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  #2512330 25-Jun-2020 16:42
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alasta:

Geektastic:


OOI, as long as it does what it says on the tin, who would care what chip was in it and why?



Generally I wouldn't care, but I like the idea of more/better software becoming available as a result of developers being able to easily port between Apple's different platforms.



That and much better battery life on laptops

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  #2512333 25-Jun-2020 16:48
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sir1963:

Handle9:


Lol. I really don't think a lack of VDI will kill iphone sales.



If that's all Apple is interested in then, sure.


Apple isn't going to get "killed" by VDI generally or on the Mac. It's got its use case but mobile computing is far more significant than VDI will ever be.

Most users don't need anything more powerful than a NUC anyway and the hassle of virtual environments is more than the benefits for most users. I use a virtual client daily (mostly for intranet access on a BYOD) and the experience is substandard compared to my local environment.

 
 
 
 


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  #2512394 25-Jun-2020 17:40
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Can someone explain VDI to me. Is it more or different than a remote desktop setup?

 

I am already using Azure and Window Server, as well as Amazon Workspace with a Windows 10 install from my Mac for day to day work. Don't see that changing with an ARM Mac.


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  #2512462 25-Jun-2020 18:58
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Pretty easy to google, but here is VM Ware’s definition:

 

Virtual desktop infrastructure (VDI) refers to the use of virtual machines to provide and manage virtual desktops.VDI hosts desktop environments on a centralized server and deploys them to end-users on request.

 

Also fairly easy to see why this isn’t relevant for a consumer products business.





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  #2512464 25-Jun-2020 19:02
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jarledb:

 

Can someone explain VDI to me. Is it more or different than a remote desktop setup?

 

I am already using Azure and Window Server, as well as Amazon Workspace with a Windows 10 install from my Mac for day to day work. Don't see that changing with an ARM Mac.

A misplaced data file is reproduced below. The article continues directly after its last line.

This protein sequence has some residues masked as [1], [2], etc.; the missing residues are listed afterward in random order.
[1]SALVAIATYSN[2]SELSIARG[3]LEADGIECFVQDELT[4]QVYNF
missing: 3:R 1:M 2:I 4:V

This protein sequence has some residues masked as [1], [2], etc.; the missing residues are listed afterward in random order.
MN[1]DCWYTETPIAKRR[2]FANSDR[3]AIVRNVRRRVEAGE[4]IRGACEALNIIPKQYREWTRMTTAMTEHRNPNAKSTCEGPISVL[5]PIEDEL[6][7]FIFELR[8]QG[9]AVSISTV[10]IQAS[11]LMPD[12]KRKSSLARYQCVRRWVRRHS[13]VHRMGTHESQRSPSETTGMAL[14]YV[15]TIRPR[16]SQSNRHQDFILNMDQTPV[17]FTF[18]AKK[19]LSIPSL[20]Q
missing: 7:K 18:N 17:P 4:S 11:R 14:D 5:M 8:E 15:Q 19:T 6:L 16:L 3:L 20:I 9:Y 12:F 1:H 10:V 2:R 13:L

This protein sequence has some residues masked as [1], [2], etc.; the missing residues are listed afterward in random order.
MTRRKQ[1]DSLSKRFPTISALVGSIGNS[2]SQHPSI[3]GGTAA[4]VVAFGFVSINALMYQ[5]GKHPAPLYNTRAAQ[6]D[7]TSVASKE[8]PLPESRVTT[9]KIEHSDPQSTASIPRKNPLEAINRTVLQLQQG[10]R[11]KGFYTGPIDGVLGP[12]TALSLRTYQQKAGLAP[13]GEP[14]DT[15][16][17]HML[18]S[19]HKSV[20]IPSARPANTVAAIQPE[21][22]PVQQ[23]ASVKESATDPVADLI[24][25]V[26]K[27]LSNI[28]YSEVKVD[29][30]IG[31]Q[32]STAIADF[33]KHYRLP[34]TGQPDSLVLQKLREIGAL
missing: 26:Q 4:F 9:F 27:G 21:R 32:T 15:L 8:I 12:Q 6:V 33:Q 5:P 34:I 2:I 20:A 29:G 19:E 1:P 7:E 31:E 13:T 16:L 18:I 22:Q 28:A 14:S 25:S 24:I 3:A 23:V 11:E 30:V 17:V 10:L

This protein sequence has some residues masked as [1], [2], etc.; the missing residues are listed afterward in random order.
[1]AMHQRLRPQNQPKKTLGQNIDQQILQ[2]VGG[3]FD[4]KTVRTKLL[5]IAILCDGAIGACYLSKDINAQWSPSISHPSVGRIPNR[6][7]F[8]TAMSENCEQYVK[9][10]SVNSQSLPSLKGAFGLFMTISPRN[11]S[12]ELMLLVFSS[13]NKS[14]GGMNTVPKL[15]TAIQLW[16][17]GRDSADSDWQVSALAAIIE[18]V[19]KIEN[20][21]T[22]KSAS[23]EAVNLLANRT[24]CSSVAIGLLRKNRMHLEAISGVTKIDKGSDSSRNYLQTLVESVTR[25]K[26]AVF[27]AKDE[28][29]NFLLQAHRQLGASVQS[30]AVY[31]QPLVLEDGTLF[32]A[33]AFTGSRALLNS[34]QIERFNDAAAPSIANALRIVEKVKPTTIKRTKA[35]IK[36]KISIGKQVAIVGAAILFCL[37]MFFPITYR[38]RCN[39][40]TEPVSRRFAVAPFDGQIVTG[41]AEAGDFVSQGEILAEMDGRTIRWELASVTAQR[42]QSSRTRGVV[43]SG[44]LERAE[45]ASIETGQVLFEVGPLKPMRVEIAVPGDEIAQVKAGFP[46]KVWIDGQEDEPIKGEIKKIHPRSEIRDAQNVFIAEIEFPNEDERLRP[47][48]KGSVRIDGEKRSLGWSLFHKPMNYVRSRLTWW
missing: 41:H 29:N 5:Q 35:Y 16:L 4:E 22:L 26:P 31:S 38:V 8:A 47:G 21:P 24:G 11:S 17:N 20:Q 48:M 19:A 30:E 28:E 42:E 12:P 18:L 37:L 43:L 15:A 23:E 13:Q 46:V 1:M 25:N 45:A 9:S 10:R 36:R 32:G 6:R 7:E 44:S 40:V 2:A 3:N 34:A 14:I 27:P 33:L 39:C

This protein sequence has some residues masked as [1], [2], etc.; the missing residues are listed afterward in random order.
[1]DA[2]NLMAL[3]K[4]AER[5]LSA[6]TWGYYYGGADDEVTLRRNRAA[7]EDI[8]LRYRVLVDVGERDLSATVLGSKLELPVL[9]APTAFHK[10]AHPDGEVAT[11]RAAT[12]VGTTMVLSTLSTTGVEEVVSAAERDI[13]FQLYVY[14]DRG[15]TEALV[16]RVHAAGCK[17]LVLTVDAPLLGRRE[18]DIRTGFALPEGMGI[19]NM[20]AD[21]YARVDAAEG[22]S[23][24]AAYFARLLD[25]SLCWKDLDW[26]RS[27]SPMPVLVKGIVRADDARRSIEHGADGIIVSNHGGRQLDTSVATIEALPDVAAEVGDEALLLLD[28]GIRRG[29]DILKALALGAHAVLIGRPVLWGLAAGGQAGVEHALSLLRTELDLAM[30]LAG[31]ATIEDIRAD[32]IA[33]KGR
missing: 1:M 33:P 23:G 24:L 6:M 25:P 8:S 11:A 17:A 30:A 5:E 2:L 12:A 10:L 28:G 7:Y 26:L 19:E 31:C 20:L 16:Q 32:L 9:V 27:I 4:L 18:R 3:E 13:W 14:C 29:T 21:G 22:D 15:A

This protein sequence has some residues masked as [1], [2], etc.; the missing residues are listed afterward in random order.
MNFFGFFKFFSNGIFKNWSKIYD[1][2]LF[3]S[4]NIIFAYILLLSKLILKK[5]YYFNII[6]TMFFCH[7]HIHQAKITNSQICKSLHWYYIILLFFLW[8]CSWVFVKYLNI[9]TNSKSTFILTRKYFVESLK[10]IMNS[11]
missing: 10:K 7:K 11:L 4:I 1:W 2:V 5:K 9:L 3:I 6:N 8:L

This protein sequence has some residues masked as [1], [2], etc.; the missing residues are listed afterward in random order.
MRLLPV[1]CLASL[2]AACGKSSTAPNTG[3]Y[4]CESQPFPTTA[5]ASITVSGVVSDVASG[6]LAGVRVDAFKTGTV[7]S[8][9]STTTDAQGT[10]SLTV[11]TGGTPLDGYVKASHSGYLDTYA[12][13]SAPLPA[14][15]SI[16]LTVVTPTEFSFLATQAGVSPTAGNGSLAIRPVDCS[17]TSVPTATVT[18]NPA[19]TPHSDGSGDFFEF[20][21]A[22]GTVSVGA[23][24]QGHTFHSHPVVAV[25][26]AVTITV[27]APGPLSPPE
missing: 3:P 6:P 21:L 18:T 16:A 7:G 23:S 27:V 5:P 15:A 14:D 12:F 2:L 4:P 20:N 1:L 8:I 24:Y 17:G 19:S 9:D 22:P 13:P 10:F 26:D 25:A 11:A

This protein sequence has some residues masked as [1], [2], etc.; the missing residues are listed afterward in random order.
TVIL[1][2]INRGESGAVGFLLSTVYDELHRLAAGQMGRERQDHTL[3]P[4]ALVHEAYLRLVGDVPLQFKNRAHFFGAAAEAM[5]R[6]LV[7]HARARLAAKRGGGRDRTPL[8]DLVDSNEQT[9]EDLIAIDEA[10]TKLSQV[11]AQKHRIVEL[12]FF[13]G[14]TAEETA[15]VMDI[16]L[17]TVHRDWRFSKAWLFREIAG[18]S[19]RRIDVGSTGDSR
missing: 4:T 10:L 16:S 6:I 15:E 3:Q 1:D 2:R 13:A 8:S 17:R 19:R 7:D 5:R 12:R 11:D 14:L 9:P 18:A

It's effectively a remote desktop deployed via a client.

 

I use a Citrix implementation most days. I login via our SSO infrastructure with MFA and then get a windows client via Citrix Receiver. It's OK to use but the latency and interruptions are painful. The benefits are I can use my own hardware for most Office 365 related tasks and just use the Virtual Client when I need corporate infrastructure.


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  #2512534 25-Jun-2020 22:30
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alasta:

 

Geektastic:

 

OOI, as long as it does what it says on the tin, who would care what chip was in it and why?

 

 

Generally I wouldn't care, but I like the idea of more/better software becoming available as a result of developers being able to easily port between Apple's different platforms.

 

 

 

 

Maybe. I do hope we do not just get iPhone apps on the desktop...!

 

I do not expect to change my iMac Pro for at least 5 years so they will have plenty of time to wow me in the meantime!






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  #2512536 25-Jun-2020 22:33
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Geektastic:

 

alasta:

 

Generally I wouldn't care, but I like the idea of more/better software becoming available as a result of developers being able to easily port between Apple's different platforms.

 

 

Maybe. I do hope we do not just get iPhone apps on the desktop...!

 

I do not expect to change my iMac Pro for at least 5 years so they will have plenty of time to wow me in the meantime!

 

 

Getting iPhone apps on the desktop is cute but meh...

 

Mac apps on an iPad is much more interesting.


 
 
 
 


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  #2512548 26-Jun-2020 00:51
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Geektastic:

 

Maybe. I do hope we do not just get iPhone apps on the desktop...!